Night time economy framework »The framework aims to help develop a sustainable, healthy and safe night time economy in Wales.Learn more »
£95 million investment to train healthcare professionals in Wales
Health Secretary, Vaughan Gething, has announced a £95 million package to support a range of education and training programmes for healthcare professionals in Wales.
- Mark Drakeford announces details of High Street Rates Relief Scheme
- Ken Skates visits Chongqing and Shanghai to cement Welsh links with China
- £95 million investment to train healthcare professionals in Wales
Section highlightLandfill Disposals Tax Communities Scheme
The scheme will support local community and environmental projects in areas affected by the disposal of waste to landfill.
Final Budget 2017-18 »
The amount of funding allocated to Welsh Government Main Expenditure Groups (MEGs) for 2017-18 is £15bn.Learn more »
- Statistics & Research
Upcoming calendar »
See the schedule for all statistics and research releases.
Written Statement - Masters in Educational Practice
In my Written Statement to the Assembly in February I stated that, in Wales, we need to raise standards of performance for all, so that all can reach their potential. To realise this objective we need to produce highly skilled teachers who have a thorough knowledge of a range of strategies to improve outcomes; who understand the theories and concepts that underpin these strategies; and who, as a consequence, are able to deliver more effective teaching and learning in the classroom.
This cannot be achieved solely through Initial Teacher Training – teachers need to continue to deepen and broaden their skills and knowledge once in post. We need to embed a culture of lifelong learning, reflection and enquiry into the teaching profession.
The review of Professional Standards, Performance Management and Professional Development that was completed in 2010 revealed that the interpretation, quality and implementation of the arrangements for Induction and Early Professional Development (EPD) varied widely across Wales. It also showed that although many schools and Local Authorities ensured a high quality experience for their Newly Qualified Teachers (NQTs) and EPD teachers, there were others where the needs of beginner teachers were not identified or addressed sufficiently.
In my speech in June I stated that we were looking at a variety of options for introducing a Masters level element into the professional development framework that we are constructing for teachers. I am now pleased to announce that, from September 2012, all NQTs will have the opportunity to follow a Masters programme as part of their Induction and EPD.
Introducing a Masters at this point in a teacher’s career will help to address the inconsistency in the quality of Induction and EPD that teachers receive across the country. It will also provide a positive step towards reducing in-school and between-school variation in teacher quality and learner outcomes.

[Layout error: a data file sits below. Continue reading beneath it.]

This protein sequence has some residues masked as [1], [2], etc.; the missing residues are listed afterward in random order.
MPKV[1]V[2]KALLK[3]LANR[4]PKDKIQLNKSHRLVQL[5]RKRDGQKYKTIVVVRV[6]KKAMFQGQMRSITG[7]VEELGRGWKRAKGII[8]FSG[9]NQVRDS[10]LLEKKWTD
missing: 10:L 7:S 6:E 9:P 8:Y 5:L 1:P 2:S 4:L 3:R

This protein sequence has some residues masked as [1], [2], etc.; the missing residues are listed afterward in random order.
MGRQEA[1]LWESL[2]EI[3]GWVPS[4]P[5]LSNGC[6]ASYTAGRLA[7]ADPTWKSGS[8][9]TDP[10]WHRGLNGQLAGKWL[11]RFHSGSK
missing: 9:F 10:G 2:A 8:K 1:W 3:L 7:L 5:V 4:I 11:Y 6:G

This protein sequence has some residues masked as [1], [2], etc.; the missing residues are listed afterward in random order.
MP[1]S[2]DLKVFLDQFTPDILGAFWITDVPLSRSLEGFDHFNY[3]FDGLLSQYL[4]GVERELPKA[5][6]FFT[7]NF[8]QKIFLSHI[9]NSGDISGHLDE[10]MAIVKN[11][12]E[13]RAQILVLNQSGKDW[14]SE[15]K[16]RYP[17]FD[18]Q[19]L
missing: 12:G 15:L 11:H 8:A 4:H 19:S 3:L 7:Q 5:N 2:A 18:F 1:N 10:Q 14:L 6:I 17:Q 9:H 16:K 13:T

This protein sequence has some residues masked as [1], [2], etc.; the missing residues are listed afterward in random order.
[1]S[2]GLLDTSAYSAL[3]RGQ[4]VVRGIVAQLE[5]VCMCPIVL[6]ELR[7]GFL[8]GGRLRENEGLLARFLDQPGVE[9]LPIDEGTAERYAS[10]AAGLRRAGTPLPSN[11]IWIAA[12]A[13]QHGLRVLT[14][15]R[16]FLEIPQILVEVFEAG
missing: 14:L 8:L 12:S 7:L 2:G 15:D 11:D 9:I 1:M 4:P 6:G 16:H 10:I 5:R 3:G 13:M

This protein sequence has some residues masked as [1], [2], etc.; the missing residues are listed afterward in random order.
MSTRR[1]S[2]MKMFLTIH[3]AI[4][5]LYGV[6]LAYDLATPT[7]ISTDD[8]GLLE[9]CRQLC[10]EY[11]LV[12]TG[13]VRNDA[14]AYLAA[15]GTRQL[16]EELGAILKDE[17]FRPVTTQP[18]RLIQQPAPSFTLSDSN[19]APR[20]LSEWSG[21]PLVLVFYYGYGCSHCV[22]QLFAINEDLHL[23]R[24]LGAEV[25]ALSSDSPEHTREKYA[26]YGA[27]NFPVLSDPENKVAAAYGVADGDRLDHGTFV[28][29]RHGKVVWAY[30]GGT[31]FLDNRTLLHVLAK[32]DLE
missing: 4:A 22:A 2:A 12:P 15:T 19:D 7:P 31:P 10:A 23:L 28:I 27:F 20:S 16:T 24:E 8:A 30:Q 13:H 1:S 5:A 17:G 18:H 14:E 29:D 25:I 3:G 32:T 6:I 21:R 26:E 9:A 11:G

We have worked with Professor Alma Harris to design a highly practical three year programme which will gain accreditation based on activities and action research rather that a traditional taught, academic approach. We have consulted with international experts on the programme design and there has been strong support from Michael Fullan Professor Emeritus at the Ontario Institute for Studies in Education at the University of Toronto, Andy Hargreaves Thomas More Brennan Chair in the Lynch School of Education at Boston College, Dylan Wiliam Professor Emeritus of Educational Assessment, Institute of Education, Ben Levin (previously Deputy Minister of Ontario) and currently Professor of Education at the University of Toronto and Professor David Reynolds at the Southampton Education School, University of Southampton.
The key elements of the Masters programme will be development modules built upon current evidence of effective practice drawn from Wales and throughout the world. These will be focussed on the three national priorities that I have set out – literacy; numeracy and reducing the impact of poverty on attainment; as well as three additional core areas that have been identified as priorities for NQTs - additional learning needs, behaviour management and reflective practice.
We have shared the list of six core areas in discussion with Estyn, who agree that these are the right areas for teachers to focus on in developing their practice.
The Masters will be supported by a range of high quality online resources which will be hosted on a new website that the Welsh Government are currently developing for school based practitioners. We will ensure that these resources are of the highest quality and based on the latest international research. A quality assurance panel will be established to support the identification and selection of these resources.
The Masters qualification is, in fact, less important than the Masters-level experiences that the teachers will undergo throughout the programme. These experiences will include working as a part of a Professional Learning Community (PLC) focussing on the six core areas outlined above, and periods of coaching and mentoring from a dedicated Masters tutor.
The Masters qualification will not be made mandatory at this stage. Detailed evaluation of the programme will be undertaken before any decisions are made on making the qualification compulsory.
Following the introduction of the Masters for Induction and EPD in September 2012, Masters qualifications will be developed for practitioners at different stages in their career, particularly for those aspiring to a leadership role.
The Masters will be designed and owned by the Welsh Government. We are in the process of setting up a panel of experts to work with us to design the programme content and we will shortly be commencing a tendering exercise to appoint a body who will provide the accreditation for this exciting new programme.